To the editor: Thanks to novelist and former Los Angeles Police Department Sgt. Joseph Wambaugh for his Op-Ed article recalling what it was like for officers on duty during the Watts riots. ("Joseph Wambaugh: The Watts riots — from inside a black-and-white," Op-Ed, Aug. 11)
I was 10 years old when the riots occurred and vaguely remember the news broadcasts and not much else. I learned of the seriousness of the Watts riots when I read Wambaugh's book, "The New Centurions," and the closing dealing with the riots and their chaotic effect on the officers. The book's narrative was obviously taken from Wambaugh's personal experience.
I have recently completed a 34-year career in police work and experienced that feeling of chaos a number of times. Thanks to Wambaugh again for enlightening the public using his experience on what a police officer must deal with during times of violence and disorder.
Kevin Collins, New Hyde Park, N.Y.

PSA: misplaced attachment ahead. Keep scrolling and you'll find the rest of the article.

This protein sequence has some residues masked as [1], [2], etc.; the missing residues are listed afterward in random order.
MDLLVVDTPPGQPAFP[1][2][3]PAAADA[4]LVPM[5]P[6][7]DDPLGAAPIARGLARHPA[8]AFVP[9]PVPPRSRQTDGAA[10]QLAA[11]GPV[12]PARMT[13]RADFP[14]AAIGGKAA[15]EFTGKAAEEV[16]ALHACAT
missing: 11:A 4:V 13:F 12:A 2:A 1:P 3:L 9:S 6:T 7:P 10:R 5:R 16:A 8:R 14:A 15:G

To the editor: I read with great interest Wambaugh's article on the night the Watts riots became especially dangerous.
On Aug. 13, 1965, I was a bus operator for the Southern California Rapid Transit District, a predecessor of today's Metro. I had a run on the 7 Line, which went from Eagle Rock to Broadway in South Los Angeles.
As I ventured south around 5 p.m. that day, I witnessed something between anarchy and a carnival. All the major intersections were filled with looters.
I had a long layover when a group of locals began throwing objects at my bus. I left and drove up Broadway in a hail of rocks and bottles. This was before buses had radios, and we carried money, so we were easy targets.
Funny thing was, I was written up for running "hot" (ahead of schedule) by a supervisor.
Kenneth S. Skolyan, Huntington Beach